• On the other hand, when the processing for all of the reference parts has been completed (step S37: YES route), this processing ends, and the processing returns to the calling source processing.
  • By carrying out the line data generation processing as described above, it is possible to generate line data that represents the 3D shape of the valve annulus section for a heart valve annulus, and it is possible to generate the line data that represents the 2D shapes of the blood vessel boundaries.
  • Returning to the processing of FIG. 16, after carrying out the line data generation processing (step S9), the landmark setting unit 94 of the template processing unit 9 uses data stored in the template data storage unit 96 and line data storage unit 98 to carry out a landmark setting processing (step S11). In the landmark setting processing, the landmark setting unit 94 correlates, for each reference part, the shape of the reference part that is represented by the line data with the shape of the applicable reference part in the 3D template to set landmarks (i.e. starting points and target points) . FIG. 28 illustrates an example of the line data for each of the reference parts and template data. The landmark setting processing will be explained in detail using FIG. 29 to FIG. 32.
  • First, the landmark setting unit 94 identifies one unprocessed part from among the reference parts (FIG. 29: step S61), and determines whether or not the identified reference part is a blood vessel boundary (step S63).
  • When the identified reference part is a blood vessel boundary (step S63: YES route), the landmark setting unit 94 acquires line data relating to the identified reference part (i.e. blood vessel boundary) from the line data storage unit 98 (step S65) . The landmark setting unit 94 also acquires template data relating to the identified reference part (i.e. blood vessel boundary) from the template data storage unit 96 (step S67) . Incidentally, the processing of steps S65 and S67 may be executed in parallel or in reverse order.
  • The landmark setting unit 94 then identifies reference points for associating the edges on each of the edges of the blood vessel boundaries represented by the line data and the edges of the blood vessel boundaries in the template data (step S69). For example, since the blood vessel boundaries have an elliptical or a shape close to elliptical, correlation is carries out such that the major axes and the minor axes of them respectively correspond. As illustrated in FIG. 30, the landmark setting unit 94 sets a point in the 12 o'clock direction (i.e. intersection with the minor axis) as the reference point. The method for setting the reference point is not limited to this, and it is possible to employ other methods.
  • The landmark setting unit 94 then arranges n landmarks (i.e. starting points) at regular intervals from the reference point on the edge represented by the template data, and registers the coordinates of each starting point into the landmark storage unit 99 (step S71) . The number of landmarks may be a preset number, or may be determined from the length of the edge. For example, in the case of n = 5, as illustrated on the right side of FIG. 31, starting point Pt[0] is located at the reference point, and the landmarks Pt[1] Pt[2], ..., Pt[5] are arranged in order in the clockwise direction.
  • The landmark setting unit 94 then arranges n landmarks (target points) starting from the reference point on the edge represented by the line data at regular intervals, and registers the coordinates of each target point into the landmark storage unit 99 (step S73) . For example, in case of n = 5, as illustrated on the left side of FIG. 31, a target point Pe[0] is placed at the reference point, and points Pe [1], Pe[2], ..., Pe[5] are arranged in order in the clockwise direction. The starting points and target points are arranged from the reference point by the same rule and the same number. Therefore, Pt[i] corresponds to Pe[i]. For example, in FIG. 31, the starting point Pt[0] corresponds to the target point Pe[0], the starting point Pt[1] corresponds to the target point Pe[1], the startingpoint Pt [2] corresponds to the targetpoint Pe[2], the starting point Pt[3] corresponds to the target point Pe[3], the starting point Pt[4] corresponds to the target point Pe[4], and the starting point Pt[5] corresponds to the target point Pe[5]. The coordinates of the starting points and target points are stored in the landmark storage unit 99 so as to grasp the correlation between the starting points and target points. The processing of steps S71 and S73 may be carried out in parallel or may be carried out in reverse order. After that, the processing shifts to the processing of the step S75.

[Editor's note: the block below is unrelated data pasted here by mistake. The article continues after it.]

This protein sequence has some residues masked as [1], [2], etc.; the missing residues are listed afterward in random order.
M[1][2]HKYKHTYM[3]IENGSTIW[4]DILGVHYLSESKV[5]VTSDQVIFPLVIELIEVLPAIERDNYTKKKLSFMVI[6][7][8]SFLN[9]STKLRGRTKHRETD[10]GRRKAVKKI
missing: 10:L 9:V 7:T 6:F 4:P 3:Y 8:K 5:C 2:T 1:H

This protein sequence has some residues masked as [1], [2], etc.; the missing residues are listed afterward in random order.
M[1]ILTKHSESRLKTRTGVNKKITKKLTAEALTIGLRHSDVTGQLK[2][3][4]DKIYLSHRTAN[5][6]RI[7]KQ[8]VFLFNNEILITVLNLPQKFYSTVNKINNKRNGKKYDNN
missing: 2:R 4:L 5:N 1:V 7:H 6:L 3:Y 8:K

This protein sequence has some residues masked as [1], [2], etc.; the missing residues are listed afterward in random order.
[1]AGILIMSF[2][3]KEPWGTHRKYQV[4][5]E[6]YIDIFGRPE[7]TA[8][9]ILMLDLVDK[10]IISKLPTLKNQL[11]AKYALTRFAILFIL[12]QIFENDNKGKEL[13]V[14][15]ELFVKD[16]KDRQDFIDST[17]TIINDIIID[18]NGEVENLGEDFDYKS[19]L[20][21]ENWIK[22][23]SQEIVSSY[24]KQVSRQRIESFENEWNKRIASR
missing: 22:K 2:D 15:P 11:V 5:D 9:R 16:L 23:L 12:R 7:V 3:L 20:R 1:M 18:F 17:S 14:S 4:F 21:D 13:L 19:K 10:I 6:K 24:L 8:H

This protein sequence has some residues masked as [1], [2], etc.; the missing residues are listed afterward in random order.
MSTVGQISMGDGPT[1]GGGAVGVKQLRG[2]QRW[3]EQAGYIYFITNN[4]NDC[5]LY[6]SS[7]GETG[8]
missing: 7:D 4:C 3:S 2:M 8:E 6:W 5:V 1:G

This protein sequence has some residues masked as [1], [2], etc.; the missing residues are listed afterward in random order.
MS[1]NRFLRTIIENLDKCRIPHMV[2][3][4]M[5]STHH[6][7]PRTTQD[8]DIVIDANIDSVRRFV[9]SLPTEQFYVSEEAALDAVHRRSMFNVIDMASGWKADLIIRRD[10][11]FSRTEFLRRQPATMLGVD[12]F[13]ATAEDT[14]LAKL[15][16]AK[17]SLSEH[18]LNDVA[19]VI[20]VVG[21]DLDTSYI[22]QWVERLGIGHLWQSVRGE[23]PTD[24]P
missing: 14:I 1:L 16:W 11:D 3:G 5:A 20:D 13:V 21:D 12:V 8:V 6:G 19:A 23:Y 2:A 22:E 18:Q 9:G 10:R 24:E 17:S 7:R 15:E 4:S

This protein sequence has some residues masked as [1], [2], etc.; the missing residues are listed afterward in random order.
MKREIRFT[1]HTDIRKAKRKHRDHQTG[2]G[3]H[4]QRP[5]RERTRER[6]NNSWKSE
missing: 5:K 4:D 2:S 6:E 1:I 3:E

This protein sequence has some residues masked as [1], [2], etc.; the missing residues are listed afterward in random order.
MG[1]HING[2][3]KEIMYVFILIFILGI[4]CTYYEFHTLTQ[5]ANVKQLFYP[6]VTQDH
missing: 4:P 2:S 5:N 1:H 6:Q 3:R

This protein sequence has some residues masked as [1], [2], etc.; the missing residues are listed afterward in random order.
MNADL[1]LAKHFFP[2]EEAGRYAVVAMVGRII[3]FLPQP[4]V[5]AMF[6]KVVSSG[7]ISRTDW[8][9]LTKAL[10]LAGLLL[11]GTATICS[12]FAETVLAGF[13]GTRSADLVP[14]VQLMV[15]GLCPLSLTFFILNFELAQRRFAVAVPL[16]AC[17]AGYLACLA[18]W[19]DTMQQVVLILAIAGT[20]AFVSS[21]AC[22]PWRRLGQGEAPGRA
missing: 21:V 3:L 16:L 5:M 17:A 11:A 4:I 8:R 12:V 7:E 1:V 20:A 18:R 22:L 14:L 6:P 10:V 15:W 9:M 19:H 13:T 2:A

• On the other hand, at the step S63, when it is determined that the identified reference part is not a blood vessel boundary (step S63: NO route), the processing moves to the processing of step S77 (FIG. 32) via a terminal D.
  • Moving to explanation of FIG. 32, after the terminal D, the landmark setting unit 94 determines wither or the identified reference part is an annulus of the heart valve (FIG. 32: step S77). When the identified reference part is an annulus of the heart valve (step S77: YES route), the landmark setting unit 94 acquires the line data relating to the identified reference part (i.e. valve annulus) from the line data storage unit 98 (step S79) . The landmark setting unit 94 also acquires template data relating to the identified reference part (i.e. valve annulus) from the template data storage unit 96 (step S81) . Incidentally, the processing of the steps S79 and S81 may be carried out in parallel, or may be carried out in reverse order.